This article originally appeared at Anti-Media.
In a piece that speaks directly to life in the modern age, French journalist Judith Duportail just detailed for The Guardian what happened after she requested from dating app Tinder that she be sent all her personal data.
With the help of a privacy activist and a human rights attorney, Tinder granted her request. But she says the sheer volume of information she received was “way more than [she] bargained for.” From her article, published Tuesday:
“Some 800 pages came back containing information such as my Facebook ‘likes’, my photos from Instagram (even after I deleted the associated account), my education, the age-rank of men I was interested in, how many times I connected, when and where every online conversation with every single one of my matches happened…the list goes on.”
The journalist recounts that as she looked through the data, she was “amazed by how much information [she] was voluntarily disclosing: from locations, interests and jobs, to pictures, music tastes and what [she] liked to eat.”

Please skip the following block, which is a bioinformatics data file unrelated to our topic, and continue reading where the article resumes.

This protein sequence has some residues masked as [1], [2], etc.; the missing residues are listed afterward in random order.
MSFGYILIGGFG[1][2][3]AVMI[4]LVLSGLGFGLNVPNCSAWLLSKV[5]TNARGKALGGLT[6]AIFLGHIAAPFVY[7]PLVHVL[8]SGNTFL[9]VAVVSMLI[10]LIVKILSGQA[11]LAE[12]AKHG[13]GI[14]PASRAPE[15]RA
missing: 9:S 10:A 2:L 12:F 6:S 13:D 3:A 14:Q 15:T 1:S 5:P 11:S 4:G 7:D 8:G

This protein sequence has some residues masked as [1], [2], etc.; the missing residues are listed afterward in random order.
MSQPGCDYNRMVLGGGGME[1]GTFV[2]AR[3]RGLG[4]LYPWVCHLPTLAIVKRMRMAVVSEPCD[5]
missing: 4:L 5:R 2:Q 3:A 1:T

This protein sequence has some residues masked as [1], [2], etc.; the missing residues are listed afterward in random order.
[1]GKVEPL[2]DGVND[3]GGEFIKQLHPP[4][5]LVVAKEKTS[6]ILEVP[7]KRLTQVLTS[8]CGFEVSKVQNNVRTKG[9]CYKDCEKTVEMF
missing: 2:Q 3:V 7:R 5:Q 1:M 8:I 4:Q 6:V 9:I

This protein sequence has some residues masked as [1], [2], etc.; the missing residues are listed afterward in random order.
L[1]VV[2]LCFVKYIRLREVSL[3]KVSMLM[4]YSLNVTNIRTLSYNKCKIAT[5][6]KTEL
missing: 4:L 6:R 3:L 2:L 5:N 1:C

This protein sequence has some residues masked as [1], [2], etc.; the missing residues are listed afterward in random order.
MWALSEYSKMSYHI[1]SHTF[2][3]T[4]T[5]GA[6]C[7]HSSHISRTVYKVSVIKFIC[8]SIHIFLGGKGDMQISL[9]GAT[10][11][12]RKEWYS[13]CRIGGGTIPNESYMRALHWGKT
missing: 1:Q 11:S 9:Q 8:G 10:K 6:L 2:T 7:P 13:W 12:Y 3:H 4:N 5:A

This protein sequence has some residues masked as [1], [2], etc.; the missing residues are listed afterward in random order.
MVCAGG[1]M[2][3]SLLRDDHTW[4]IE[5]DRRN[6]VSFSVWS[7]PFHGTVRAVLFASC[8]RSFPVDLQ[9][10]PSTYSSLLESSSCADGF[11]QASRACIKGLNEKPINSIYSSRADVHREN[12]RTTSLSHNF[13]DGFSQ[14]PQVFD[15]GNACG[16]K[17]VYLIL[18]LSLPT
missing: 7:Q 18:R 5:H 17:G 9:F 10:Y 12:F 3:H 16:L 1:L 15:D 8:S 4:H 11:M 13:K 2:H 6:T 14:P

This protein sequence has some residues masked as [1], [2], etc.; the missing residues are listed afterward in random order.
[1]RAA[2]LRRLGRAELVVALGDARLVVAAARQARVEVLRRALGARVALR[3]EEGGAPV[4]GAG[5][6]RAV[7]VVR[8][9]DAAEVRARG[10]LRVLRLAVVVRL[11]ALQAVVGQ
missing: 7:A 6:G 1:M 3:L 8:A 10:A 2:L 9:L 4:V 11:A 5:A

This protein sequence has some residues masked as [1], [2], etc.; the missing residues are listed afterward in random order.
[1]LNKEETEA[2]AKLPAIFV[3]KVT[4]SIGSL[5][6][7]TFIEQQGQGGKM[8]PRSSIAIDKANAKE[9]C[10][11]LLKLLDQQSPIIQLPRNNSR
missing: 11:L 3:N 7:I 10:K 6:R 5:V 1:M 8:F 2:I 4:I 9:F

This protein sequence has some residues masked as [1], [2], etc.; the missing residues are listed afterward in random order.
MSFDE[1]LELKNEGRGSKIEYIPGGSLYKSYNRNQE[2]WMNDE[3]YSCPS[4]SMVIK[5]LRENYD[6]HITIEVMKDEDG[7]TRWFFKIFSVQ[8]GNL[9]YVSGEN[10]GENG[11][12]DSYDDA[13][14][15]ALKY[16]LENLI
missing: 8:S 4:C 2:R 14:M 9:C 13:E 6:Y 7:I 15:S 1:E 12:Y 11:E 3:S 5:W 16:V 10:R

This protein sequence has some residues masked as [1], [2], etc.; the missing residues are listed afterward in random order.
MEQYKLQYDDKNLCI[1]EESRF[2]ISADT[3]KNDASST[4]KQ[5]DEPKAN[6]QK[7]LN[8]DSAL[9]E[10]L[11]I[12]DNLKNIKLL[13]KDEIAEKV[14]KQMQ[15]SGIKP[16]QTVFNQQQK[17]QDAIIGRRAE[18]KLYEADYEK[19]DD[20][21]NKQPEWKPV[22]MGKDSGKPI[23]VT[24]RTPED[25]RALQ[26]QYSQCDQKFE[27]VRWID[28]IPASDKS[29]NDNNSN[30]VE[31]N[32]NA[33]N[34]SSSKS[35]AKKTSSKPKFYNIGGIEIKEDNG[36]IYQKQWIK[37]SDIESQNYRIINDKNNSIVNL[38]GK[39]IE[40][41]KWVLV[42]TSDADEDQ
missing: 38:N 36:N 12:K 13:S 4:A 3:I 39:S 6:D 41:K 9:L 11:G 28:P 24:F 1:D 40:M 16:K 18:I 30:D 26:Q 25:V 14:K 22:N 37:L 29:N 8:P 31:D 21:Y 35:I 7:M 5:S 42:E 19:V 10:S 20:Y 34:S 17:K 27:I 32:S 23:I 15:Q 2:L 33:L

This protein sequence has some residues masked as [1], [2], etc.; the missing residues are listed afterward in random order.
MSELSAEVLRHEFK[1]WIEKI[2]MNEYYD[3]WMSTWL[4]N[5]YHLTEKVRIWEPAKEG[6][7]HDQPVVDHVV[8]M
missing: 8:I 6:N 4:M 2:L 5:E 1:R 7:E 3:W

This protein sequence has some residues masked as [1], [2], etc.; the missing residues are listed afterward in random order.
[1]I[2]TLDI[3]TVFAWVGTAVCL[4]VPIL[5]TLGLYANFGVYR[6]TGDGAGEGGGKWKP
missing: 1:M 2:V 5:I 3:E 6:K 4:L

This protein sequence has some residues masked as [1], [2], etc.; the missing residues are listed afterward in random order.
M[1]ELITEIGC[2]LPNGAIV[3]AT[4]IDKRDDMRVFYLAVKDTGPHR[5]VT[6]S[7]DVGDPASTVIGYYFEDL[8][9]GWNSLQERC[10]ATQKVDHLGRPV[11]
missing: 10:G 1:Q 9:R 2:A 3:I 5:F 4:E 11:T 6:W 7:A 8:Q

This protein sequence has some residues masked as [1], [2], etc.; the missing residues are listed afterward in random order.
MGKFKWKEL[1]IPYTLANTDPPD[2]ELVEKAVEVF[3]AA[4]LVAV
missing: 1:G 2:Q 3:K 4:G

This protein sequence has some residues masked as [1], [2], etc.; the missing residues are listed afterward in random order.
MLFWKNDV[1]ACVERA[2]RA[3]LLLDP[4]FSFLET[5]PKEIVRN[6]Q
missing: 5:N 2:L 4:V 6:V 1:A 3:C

As to why the dating app would want to store so much of users’ personal data, Duportail notes that Tinder makes no effort to hide the fact that all account information — even private chats — is fair game when it comes to what to sell to advertisers.
“Personal data is the fuel of the economy,” Allesandro Acquesti, professor of information technology at Carnegie Mellon University, told Duportail. “Consumers’ data is being traded and transacted for the purpose of advertising.”
Paul-Olivier Dehaye, the activist who helped Duportail in her encounter with Tinder, says the journalist’s findings reflect a society shifting into one where an individual’s personal information — the advertising industry aside — can increasingly be used to affect his or her future:
“We are leaning towards a more and more opaque society, towards an even more intangible world where data collected about you will decide even larger facets of your life. Eventually, your whole existence will be affected.”